The Sixth Sense
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The following FAQ entries may contain spoilers. Only the biggest ones (if any) will be covered with spoiler tags. Spoiler tags are used sparingly in order to make the page more readable.

For detailed information about the amounts and types of (a) sex and nudity, (b) violence and gore, (c) profanity, (d) alcohol, drugs, and smoking, and (e) frightening and intense scenes in this movie, consult the IMDb Parents Guide for this movie. The Parents Guide for The Sixth Sense can be found here.

After being shot by a former patient, child psychologist Malcolm Crowe (Bruce Willis) takes on the case of 9-year-old Cole Sear (Haley Joel Osment) who has many of the same problems as his ex-patient. In particular, Cole is scared, unliked by his classmates, and thinks of himself as a freak. As Cole and Malcolm get to know each other better, Cole finally tells his secret to Malcolm...

The Sixth Sense was written by Indian-American film director M. Night Shyamalan, although Shyamalan has admitted that "The Tale of the Dream Girl" episode (1994, season 3 episode 10) of Nickelodeon's science fiction/horror TV series Are You Afraid of the Dark? was an inspiration for the film.

In the original script, Vincent (Donnie Wahlberg) mentions that he just broke out of a mental hospital (and would, therefore, have no clothing other than a hospital gown) upon seeing a television broadcast earlier in the day showing Malcolm winning his award. Another theory is that Vincent was showing Malcolm the physical scars he received from his "experiences."

Shyamalan uses red for important scenes in all of his movies. Inside the door with the red door knob is Malcolm's (Bruce Willis) study room. As explained in the film, ghosts only see what they want to see. Malcolm therefore saw himself as being unable to open the door for no apparent reason. However, at the end we see that his wife Anna (Olivia Williams) has barricaded it with a table.

Following the play, Malcolm tells Cole that they've both said everything they needed to say and that they won't be seeing each other again. On the drive home, Cole and his mother Lynn (Toni Collette) are held up because of an accident. Lynn apologizes for missing the play, and Cole says that he's ready to tell her his secrets. He reveals that a lady died in the accident but that she's standing next to his window right now. He explains how he sees ghosts that talk to him and that ask him to do things. To make sure she believes him, he tells her how Grandma took the bumblebee pendant as well as some other things that only she would know about her childhood, all told to him by Grandma. The lines of communication now open between them, Cole and Lynn hug each other. Meanwhile, Malcolm goes home to find Anna asleep in a living room chair, their wedding video playing on the television. He tries talking to her as Cole suggested, and she responds without awakening, asking why he left her. At first, Malcolm doesn't know what she means. When she drops his wedding band on the floor, however, he remembers Cole telling him that he sees people who don't know that they are dead and realizes that Cole was talking about him. Suddenly, it all comes back how Vincent shot him in the abdomen, and he realizes that he died that night and that he's been hanging around out of a need to help someone but that it's now time to move on. After telling Anna that she was never second in his life and that he loves her, Malcolm wishes her a good night and leaves, passing on to whatever lies beyond death. In the final scene, Anna sleeps on while the wedding video plays out.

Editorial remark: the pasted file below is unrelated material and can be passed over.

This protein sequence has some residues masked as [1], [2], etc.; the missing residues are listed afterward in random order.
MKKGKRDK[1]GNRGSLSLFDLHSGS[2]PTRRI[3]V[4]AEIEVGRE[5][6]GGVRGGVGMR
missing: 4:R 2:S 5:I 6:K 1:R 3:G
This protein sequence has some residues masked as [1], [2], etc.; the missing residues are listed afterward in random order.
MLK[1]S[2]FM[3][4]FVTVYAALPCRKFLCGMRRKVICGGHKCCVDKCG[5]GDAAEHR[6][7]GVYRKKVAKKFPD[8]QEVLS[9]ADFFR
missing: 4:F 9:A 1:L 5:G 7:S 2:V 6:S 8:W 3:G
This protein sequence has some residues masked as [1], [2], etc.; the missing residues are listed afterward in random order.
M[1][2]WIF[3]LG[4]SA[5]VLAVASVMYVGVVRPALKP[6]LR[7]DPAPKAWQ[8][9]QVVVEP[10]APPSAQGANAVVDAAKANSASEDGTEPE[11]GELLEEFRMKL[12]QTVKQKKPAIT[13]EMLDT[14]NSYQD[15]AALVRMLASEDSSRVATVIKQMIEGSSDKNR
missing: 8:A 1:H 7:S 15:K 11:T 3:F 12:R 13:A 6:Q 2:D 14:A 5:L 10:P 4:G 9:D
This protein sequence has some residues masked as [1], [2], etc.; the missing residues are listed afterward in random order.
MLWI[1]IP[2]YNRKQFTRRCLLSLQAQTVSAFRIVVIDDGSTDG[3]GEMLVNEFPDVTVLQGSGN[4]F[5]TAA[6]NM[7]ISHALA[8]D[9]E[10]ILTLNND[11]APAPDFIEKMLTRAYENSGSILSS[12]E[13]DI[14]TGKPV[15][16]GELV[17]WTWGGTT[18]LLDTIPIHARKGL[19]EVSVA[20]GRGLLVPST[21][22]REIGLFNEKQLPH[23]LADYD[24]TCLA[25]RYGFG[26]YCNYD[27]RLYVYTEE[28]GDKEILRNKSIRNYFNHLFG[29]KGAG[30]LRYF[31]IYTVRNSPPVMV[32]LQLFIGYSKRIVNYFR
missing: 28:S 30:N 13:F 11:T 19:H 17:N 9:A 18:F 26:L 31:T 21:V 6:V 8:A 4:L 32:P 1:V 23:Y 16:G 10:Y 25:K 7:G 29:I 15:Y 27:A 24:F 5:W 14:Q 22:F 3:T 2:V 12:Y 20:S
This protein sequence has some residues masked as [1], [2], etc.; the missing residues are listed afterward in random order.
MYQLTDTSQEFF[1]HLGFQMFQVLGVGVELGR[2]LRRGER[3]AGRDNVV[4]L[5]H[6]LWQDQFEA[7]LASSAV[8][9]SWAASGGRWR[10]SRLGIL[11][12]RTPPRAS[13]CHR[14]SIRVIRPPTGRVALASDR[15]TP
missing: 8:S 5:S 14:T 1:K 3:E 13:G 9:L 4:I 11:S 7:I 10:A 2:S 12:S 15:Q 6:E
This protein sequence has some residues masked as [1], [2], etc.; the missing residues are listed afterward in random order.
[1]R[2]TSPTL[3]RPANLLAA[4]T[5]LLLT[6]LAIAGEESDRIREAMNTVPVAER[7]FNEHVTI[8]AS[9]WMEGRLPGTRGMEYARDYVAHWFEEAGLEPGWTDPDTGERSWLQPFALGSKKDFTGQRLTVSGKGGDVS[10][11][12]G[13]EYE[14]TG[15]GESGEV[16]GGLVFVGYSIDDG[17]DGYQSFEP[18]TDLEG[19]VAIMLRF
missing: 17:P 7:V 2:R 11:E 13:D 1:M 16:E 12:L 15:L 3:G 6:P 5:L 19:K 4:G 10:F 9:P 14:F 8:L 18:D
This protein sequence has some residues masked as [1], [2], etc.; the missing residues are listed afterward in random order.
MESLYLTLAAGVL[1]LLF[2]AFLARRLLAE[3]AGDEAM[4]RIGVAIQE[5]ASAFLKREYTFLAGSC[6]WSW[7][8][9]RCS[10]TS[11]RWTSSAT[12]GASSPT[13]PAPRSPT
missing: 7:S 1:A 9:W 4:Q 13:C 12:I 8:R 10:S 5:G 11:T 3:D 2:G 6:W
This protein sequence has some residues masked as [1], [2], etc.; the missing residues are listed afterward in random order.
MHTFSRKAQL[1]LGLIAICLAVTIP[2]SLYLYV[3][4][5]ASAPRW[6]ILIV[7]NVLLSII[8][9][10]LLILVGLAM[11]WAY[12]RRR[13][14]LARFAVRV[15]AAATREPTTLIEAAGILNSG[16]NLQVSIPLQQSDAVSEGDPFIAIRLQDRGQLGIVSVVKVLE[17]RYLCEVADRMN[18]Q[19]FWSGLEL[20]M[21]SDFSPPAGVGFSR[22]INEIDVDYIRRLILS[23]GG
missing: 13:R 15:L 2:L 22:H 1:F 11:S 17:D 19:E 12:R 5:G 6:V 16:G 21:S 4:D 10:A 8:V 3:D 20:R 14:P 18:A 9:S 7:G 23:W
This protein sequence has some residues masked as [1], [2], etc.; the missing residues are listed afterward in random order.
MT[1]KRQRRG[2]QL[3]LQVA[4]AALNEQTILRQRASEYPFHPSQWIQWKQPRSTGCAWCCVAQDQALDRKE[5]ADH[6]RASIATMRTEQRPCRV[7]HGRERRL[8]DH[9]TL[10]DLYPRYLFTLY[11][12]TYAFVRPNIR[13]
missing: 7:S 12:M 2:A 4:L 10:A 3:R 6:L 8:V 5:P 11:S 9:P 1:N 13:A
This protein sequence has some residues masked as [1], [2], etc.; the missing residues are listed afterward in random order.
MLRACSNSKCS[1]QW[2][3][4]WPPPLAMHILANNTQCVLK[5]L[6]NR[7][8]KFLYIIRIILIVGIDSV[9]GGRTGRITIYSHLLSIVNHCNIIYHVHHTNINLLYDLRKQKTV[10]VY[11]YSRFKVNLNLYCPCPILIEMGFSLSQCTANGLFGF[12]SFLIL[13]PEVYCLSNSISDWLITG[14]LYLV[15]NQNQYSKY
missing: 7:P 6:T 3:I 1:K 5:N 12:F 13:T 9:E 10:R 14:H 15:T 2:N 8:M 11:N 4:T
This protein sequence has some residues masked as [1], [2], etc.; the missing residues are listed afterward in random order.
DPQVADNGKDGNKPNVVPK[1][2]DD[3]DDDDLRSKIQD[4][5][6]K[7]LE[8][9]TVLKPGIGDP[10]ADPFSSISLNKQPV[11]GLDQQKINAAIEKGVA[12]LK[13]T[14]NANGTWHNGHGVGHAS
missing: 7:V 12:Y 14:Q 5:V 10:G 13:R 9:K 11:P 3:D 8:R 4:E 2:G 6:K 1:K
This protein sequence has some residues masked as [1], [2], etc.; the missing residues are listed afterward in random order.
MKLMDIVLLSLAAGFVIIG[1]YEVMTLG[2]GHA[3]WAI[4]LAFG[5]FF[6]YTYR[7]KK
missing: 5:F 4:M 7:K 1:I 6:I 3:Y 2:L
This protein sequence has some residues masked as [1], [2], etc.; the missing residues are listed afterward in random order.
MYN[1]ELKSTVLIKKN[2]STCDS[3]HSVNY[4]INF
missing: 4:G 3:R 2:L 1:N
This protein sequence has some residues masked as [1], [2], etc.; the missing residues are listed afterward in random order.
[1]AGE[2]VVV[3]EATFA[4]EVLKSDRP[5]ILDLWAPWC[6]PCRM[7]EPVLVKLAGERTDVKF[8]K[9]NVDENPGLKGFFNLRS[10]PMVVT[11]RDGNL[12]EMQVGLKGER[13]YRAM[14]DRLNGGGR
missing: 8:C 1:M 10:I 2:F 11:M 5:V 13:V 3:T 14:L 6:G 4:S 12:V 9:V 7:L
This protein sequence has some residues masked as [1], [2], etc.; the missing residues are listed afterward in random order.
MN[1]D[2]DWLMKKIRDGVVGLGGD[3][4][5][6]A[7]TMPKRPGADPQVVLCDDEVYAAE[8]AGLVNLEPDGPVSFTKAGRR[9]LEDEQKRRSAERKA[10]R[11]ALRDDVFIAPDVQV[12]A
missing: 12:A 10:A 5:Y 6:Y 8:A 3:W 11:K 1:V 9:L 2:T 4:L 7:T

Yes. Director M. Night Shyamalan has a small part as a doctor to whom Lynn takes Cole to see when he suffers what appears to be a seizure after being locked in a dark closet while at a party.

As Cole explains partway through the film, the ghosts are not fully aware of their surroundings. Sometimes they're stuck acting out elements of their lives, or deaths. Malcolm Crowe seems to be more fully developed than some of the ghosts, but he also doesn't know that he's dead. He's not living through his life 24 hours a day like a living person would. Instead he sort of fades in and out at different times. So he takes his wife's silence (and her possible romantic interest in another man) as a sign of their failing marriage, not that he's dead. We see a direct reference to Malcolm's selective awareness in the climactic scene where he finally realizes he's dead. Throughout the movie, Malcolm has had difficulty opening the door to his basement office. Malcolm, and the viewer, initially think that the handle is merely stuck. But in the climactic scene, Malcolm realizes the truth, that he can't open the door because his wife has blocked it off with a table. He just never saw that before. In the film, we see a couple of scenes of Malcolm working in his office, but we never actually see him open the door and enter his office. That's because he doesn't do it. He just appears in the office when he needs to.


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